Atlanta Fedhead Lockhart: We'll Pop the Next One, We Swear
O RLY?! That's not what I heard.
Fed's Lockhart: may have to pop future asset bubbles (via Reuters):
Asset bubbles are hard to spot and even harder to tackle but recent lessons about the damage they can do may force policy-makers to pop them in the future, a top Federal Reserve official said on Wednesday.
"I am sympathetic to the view that policy-makers should consider intervention in certain circumstances. That may simply be by speaking against the practices ... as opposed to taking action with interest rates," Federal Reserve Bank of Atlanta President Dennis Lockhart told a panel discussion hosted by Emory University.
"There are a range of things that policy-makers could do to in effect step on the brakes a little bit and keep the economy more stable," said Lockhart, a voting member of the Fed's policy-setting committee this year.
Yeah right. If the Fed wants to start popping bubbles, why are they in the process of trying to reinflate one?
Nice try, Lockhart. You can do better.
While implying the Fed would pull out its magical monetary bubble-popper next time might be a bold statement for a Fedhead, Lockhart kept to the script for a speech last week to the Chattanooga Chamber of Commerce (isn't it cute when the Fedheads seem to go on a World Economic Outlook Tour at the same time?)
The FOMC has stated its intention to keep the policy interest rate low for an extended period. I agree that this approach is needed. This policy stance should encourage more business activity and facilitate more hiring.
No policy is certain to improve outcomes, and no policy is without risks. The challenge my colleagues and I face is navigating between the risk that early removal of monetary stimulus snuffs out the recovery and the risk that protracted monetary accommodation stokes inflation expectations that could ultimately fuel unwelcome inflationary pressures.
The Fed must deal with this tension, particularly in coming quarters, as we pursue our dual mandate of price stability and maximum employment. I believe the overriding concern should be the quality of recovery as opposed to the speed of recovery. The best answer to unemployment is restoration of a healthy, balanced, and growing economy capable of producing sustainable employment. This objective will require structural adjustment in the economy and personal adjustment for many workers.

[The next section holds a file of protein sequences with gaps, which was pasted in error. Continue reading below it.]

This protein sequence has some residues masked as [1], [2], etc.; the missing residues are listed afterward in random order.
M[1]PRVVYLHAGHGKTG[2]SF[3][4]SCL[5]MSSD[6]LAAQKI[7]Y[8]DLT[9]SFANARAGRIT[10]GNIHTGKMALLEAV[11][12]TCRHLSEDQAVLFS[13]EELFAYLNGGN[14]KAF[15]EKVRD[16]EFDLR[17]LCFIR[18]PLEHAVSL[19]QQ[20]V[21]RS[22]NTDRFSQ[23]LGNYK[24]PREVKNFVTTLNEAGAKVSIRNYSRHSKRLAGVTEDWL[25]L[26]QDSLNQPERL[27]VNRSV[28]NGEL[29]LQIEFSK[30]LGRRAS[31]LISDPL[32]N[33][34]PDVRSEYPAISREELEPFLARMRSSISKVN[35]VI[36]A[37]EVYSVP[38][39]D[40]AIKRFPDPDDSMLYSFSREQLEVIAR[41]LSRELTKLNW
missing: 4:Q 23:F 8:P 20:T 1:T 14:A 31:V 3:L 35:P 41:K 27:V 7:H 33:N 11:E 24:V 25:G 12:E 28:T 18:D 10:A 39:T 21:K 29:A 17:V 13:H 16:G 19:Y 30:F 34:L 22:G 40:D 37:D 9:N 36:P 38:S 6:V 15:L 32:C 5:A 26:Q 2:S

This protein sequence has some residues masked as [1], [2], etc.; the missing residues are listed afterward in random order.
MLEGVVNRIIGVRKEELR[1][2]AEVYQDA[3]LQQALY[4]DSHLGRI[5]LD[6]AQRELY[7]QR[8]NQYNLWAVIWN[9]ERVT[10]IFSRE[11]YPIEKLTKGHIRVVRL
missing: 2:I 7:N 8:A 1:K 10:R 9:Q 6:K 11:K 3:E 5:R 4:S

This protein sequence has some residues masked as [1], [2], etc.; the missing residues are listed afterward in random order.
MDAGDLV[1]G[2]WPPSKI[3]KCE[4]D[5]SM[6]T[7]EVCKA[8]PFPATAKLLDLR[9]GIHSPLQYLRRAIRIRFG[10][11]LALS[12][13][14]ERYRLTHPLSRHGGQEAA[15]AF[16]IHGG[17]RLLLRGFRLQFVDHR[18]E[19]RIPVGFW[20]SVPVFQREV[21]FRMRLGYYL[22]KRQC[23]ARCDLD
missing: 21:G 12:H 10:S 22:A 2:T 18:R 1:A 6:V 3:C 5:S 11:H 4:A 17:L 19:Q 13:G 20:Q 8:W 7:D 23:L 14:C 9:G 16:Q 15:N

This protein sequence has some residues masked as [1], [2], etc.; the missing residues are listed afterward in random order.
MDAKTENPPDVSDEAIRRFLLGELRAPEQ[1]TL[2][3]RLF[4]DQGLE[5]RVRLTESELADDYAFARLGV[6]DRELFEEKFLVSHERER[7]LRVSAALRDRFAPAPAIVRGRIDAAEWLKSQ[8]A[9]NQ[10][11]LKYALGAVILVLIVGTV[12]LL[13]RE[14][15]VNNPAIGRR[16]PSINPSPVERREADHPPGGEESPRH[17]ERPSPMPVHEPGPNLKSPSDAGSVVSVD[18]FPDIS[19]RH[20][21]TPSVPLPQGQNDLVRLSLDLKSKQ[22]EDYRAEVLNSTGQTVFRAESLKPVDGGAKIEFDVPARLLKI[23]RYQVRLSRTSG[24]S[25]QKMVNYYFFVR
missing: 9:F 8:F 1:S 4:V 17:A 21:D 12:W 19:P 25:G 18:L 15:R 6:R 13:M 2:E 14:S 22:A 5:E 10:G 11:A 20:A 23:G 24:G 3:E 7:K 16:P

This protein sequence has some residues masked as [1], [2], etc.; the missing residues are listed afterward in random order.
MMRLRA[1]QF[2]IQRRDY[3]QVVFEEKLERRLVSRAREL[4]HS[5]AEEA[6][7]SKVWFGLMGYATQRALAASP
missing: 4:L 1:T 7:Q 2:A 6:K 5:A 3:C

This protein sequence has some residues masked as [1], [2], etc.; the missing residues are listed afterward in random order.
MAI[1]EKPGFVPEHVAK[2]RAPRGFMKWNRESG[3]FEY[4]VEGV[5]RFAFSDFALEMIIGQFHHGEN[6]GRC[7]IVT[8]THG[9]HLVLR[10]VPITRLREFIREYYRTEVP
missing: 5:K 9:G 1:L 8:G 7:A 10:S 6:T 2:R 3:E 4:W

I believe the economic outlook—including the employment picture—calls for continuing efforts to remove obstacles to the rebuilding of economic strength on solid foundations. Chief among such obstacles is the still-constricted bank and securitization credit system, especially those segments that finance small business and households.
I do not expect quick fixes for the unemployment challenge ahead, but I am convinced the right policy objective is sustainable employment growing out of a recovery that is grounded in durable and resilient fundamentals.
Let me know if you find those "fundamentals", Lockhart, because I've tried to figure out where they are hiding and have thus far come up empty handed every time.
When homicidal maniac Alan Greenspan speaks of the housing bubble he barely acknowledges, he implies that were the Fed to have intervened when they first noticed a swell, the economy would have instantly seized up and nosedived into 10% unemployment almost overnight. Lockhart seems to disagree with this outcome but does make a pretty ominous statement.
Perhaps my Fedbashing tin foil hat is strapped on too tightly but "I am sympathetic to the view that policy-makers should consider intervention in certain circumstances. That may simply be by speaking against the practices ... as opposed to taking action with interest rates" sounds to me like a threat. Any time I consider the implications of intervention I can't help feel a chill of doom spread across my spine.
Please, no, anything but that.
Meanwhile, who wants to put money on them missing the next 50 bubbles? Pop pop pop? More like fap fap fap. I'm unimpressed.